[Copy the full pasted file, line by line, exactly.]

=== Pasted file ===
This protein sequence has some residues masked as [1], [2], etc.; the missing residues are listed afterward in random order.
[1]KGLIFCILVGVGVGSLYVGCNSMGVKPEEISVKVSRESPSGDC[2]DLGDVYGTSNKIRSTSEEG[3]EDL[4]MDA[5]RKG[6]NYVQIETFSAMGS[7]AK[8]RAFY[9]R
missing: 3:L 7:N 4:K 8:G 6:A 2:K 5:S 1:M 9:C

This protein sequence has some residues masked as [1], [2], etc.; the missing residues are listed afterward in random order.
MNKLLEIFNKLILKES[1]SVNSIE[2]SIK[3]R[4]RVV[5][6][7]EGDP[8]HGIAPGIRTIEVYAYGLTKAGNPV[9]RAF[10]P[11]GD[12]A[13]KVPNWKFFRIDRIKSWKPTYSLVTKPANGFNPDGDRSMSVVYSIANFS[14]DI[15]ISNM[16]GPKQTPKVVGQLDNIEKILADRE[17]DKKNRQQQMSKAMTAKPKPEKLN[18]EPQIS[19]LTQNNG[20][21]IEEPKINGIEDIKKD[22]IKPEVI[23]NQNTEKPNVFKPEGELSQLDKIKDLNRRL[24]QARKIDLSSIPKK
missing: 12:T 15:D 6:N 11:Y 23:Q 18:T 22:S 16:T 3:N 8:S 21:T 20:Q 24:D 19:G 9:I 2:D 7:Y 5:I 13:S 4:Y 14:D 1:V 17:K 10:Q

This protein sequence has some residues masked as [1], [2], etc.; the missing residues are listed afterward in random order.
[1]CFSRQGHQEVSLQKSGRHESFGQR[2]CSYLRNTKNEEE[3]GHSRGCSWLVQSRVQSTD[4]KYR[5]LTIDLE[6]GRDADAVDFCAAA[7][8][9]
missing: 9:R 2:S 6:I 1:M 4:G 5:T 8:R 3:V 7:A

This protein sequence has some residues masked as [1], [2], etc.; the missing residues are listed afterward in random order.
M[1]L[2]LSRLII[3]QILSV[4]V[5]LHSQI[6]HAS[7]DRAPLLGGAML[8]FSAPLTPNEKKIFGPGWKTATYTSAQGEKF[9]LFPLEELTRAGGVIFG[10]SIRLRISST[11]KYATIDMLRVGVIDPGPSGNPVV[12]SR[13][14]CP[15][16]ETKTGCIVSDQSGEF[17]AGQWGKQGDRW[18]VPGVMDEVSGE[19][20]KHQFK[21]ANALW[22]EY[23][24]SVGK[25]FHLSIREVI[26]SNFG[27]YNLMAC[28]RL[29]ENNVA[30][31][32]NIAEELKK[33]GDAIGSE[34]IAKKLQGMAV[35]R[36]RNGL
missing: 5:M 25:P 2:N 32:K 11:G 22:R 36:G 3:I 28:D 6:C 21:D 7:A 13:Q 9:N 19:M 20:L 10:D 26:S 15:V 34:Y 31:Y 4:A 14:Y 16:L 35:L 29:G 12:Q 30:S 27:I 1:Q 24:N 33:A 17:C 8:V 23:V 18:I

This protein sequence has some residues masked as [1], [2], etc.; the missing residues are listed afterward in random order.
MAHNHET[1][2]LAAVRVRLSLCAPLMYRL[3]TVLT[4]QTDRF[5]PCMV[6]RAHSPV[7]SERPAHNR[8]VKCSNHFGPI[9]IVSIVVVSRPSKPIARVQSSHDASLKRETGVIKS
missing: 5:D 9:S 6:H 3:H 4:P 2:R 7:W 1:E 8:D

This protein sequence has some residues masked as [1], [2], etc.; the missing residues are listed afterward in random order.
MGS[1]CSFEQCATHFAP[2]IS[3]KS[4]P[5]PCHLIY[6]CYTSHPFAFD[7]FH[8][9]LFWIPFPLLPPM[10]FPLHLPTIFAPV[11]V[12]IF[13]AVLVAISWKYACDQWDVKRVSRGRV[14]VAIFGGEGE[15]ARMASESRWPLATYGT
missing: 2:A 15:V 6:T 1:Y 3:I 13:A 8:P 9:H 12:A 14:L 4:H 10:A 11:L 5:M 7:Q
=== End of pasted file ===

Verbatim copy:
This protein sequence has some residues masked as [1], [2], etc.; the missing residues are listed afterward in random order.
[1]KGLIFCILVGVGVGSLYVGCNSMGVKPEEISVKVSRESPSGDC[2]DLGDVYGTSNKIRSTSEEG[3]EDL[4]MDA[5]RKG[6]NYVQIETFSAMGS[7]AK[8]RAFY[9]R
missing: 3:L 7:N 4:K 8:G 6:A 2:K 5:S 1:M 9:C

This protein sequence has some residues masked as [1], [2], etc.; the missing residues are listed afterward in random order.
MNKLLEIFNKLILKES[1]SVNSIE[2]SIK[3]R[4]RVV[5][6][7]EGDP[8]HGIAPGIRTIEVYAYGLTKAGNPV[9]RAF[10]P[11]GD[12]A[13]KVPNWKFFRIDRIKSWKPTYSLVTKPANGFNPDGDRSMSVVYSIANFS[14]DI[15]ISNM[16]GPKQTPKVVGQLDNIEKILADRE[17]DKKNRQQQMSKAMTAKPKPEKLN[18]EPQIS[19]LTQNNG[20][21]IEEPKINGIEDIKKD[22]IKPEVI[23]NQNTEKPNVFKPEGELSQLDKIKDLNRRL[24]QARKIDLSSIPKK
missing: 12:T 15:D 6:N 11:Y 23:Q 18:T 22:S 16:T 3:N 8:S 21:T 20:Q 24:D 19:G 9:I 2:D 7:Y 5:I 13:S 4:Y 14:D 1:V 17:K 10:Q

This protein sequence has some residues masked as [1], [2], etc.; the missing residues are listed afterward in random order.
[1]CFSRQGHQEVSLQKSGRHESFGQR[2]CSYLRNTKNEEE[3]GHSRGCSWLVQSRVQSTD[4]KYR[5]LTIDLE[6]GRDADAVDFCAAA[7][8][9]
missing: 9:R 2:S 6:I 1:M 4:G 5:T 8:R 3:V 7:A

This protein sequence has some residues masked as [1], [2], etc.; the missing residues are listed afterward in random order.
M[1]L[2]LSRLII[3]QILSV[4]V[5]LHSQI[6]HAS[7]DRAPLLGGAML[8]FSAPLTPNEKKIFGPGWKTATYTSAQGEKF[9]LFPLEELTRAGGVIFG[10]SIRLRISST[11]KYATIDMLRVGVIDPGPSGNPVV[12]SR[13][14]CP[15][16]ETKTGCIVSDQSGEF[17]AGQWGKQGDRW[18]VPGVMDEVSGE[19][20]KHQFK[21]ANALW[22]EY[23][24]SVGK[25]FHLSIREVI[26]SNFG[27]YNLMAC[28]RL[29]ENNVA[30][31][32]NIAEELKK[33]GDAIGSE[34]IAKKLQGMAV[35]R[36]RNGL
missing: 5:M 25:P 2:N 32:K 11:G 22:R 36:G 3:I 28:D 6:C 21:D 7:A 13:Q 9:N 19:M 20:L 10:D 26:S 15:V 34:Y 31:Y 4:A 14:Y 16:L 35:L 29:G 12:Q 30:S 27:I 1:Q 24:N 33:A 17:C 8:V 23:V 18:I

This protein sequence has some residues masked as [1], [2], etc.; the missing residues are listed afterward in random order.
MAHNHET[1][2]LAAVRVRLSLCAPLMYRL[3]TVLT[4]QTDRF[5]PCMV[6]RAHSPV[7]SERPAHNR[8]VKCSNHFGPI[9]IVSIVVVSRPSKPIARVQSSHDASLKRETGVIKS
missing: 5:D 9:S 6:H 3:H 4:P 2:R 7:W 1:E 8:D

This protein sequence has some residues masked as [1], [2], etc.; the missing residues are listed afterward in random order.
MGS[1]CSFEQCATHFAP[2]IS[3]KS[4]P[5]PCHLIY[6]CYTSHPFAFD[7]FH[8][9]LFWIPFPLLPPM[10]FPLHLPTIFAPV[11]V[12]IF[13]AVLVAISWKYACDQWDVKRVSRGRV[14]VAIFGGEGE[15]ARMASESRWPLATYGT
missing: 2:A 15:V 6:T 1:Y 3:I 13:A 8:P 9:H 12:A 14:L 4:H 10:A 11:L 5:M 7:Q